Compare airline baggage fees and airfares on CheapAir.com

So, knowing what you know about baggage fees, is there a point where the cost of checking a bag might become too much? Are we hurtling towards a future where the price of bringing a suitcase on a plane exceeds the actual ticket cost? It’s a nutty thought, but with baggage fees on the rise, it’s not completely outside the realm of possibility.

In the end, it’s up to travelers to decide if we’re willing to continue forking over our hard-earned cash for the privilege of bringing along a change of clothes. Maybe it’s time for a revolution in the skies where passengers reclaim their right to reasonably priced baggage. Until then remember: The sky’s the limit, but apparently, not for bag fees.


  1. I’m trying to fly to Hawaii.I have 115,000 pts on Jet Blue,which doesn’t fly to Honolulu.However,they’re partner(Hawaiin Air,does).I’ve tried for 2 weeks to work out the flights to make it happen,with no luck.Jetblue couldn’t do it for me,so I tried myself.There are no good options using pts.The cheap flights from mco leave at 6am.We’d have to get up and leave house by 3am!Flights leaving later are much more expensive and have connecting flights which make flying times 10-12 hrs instead of 6.Also, Almost all flights from HNL leave during the day,same as Jet Blue,same coming back to LAX.Can you help?

    • Hi Mark,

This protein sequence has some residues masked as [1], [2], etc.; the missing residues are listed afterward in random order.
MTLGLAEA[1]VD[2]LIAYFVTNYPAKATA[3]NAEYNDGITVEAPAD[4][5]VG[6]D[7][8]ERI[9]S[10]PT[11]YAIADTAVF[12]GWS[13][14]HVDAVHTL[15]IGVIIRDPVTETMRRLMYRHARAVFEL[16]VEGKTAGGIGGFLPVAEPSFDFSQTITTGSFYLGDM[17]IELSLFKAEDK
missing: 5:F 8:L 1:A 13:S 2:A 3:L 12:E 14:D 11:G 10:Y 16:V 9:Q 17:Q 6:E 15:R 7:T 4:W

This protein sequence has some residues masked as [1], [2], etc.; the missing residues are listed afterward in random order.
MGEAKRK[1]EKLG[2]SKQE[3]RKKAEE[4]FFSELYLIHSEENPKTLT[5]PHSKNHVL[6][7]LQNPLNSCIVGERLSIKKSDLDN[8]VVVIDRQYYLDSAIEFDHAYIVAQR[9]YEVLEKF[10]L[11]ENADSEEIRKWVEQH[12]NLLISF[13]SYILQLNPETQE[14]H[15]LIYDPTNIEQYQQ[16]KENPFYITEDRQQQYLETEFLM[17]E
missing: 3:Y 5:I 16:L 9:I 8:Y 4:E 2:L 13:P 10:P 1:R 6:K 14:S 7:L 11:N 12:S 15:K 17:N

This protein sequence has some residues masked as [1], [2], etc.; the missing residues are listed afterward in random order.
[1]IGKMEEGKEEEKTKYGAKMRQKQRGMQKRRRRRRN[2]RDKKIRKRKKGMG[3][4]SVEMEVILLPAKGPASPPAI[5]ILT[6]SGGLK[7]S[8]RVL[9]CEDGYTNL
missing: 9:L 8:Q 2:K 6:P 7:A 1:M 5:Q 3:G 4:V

We’d be happy to try to help you. Did you have specific travel dates already in mind? Or are you flexible with your travel dates? If so, how many days are you looking to go for? Since you’re looking at flights from Orlando to Honolulu, flights will connect through some other city. There are no non-stop flight options. If you are strictly looking for the cheapest flights, those do tend to be longer flight times and at undesirable hours in the day as you noted departing Orlando at 6am. The more flexible you can be, the better options you’ll have at getting the cheapest flights though. Usually the more restricted you are with the travel dates and flight times, the less options you have and costs tend to be higher. Traveling on Tuesday and Wednesday will be cheaper than traveling on a Friday or Sunday, so that could be an option if you are able to do that. You could also consider traveling (using your points on Jetblue) to Los Angeles or San Francisco and spending a night to break up your trip and therefore have better flight options. That would mean having to book a hotel for a night or two, which could wipe out any potential savings you’re seeking on flights. Another option could be to break up your trip and search using a “Multi-City” flight search, which we feature on CheapAir.com. By breaking it up into a “multi-city” search, you’d essentially be booking separate one-way flights, which you could fly non-stop. You would have to still over night in a city along the way to break it up and getting a hotel, but that might be a way to get the best flights and keep costs low enough. The concern with booking multi-city flights is that because they are often separate flights and on different airlines, should you have to change your trip it could get costly because you’d have to make multiple changes for each flight. Plus each airline has different baggage fee costs and your bags would not automatically transfer, which if you’re flying from Orlando to Los Angeles and spend a night, you’d want your bags anyway.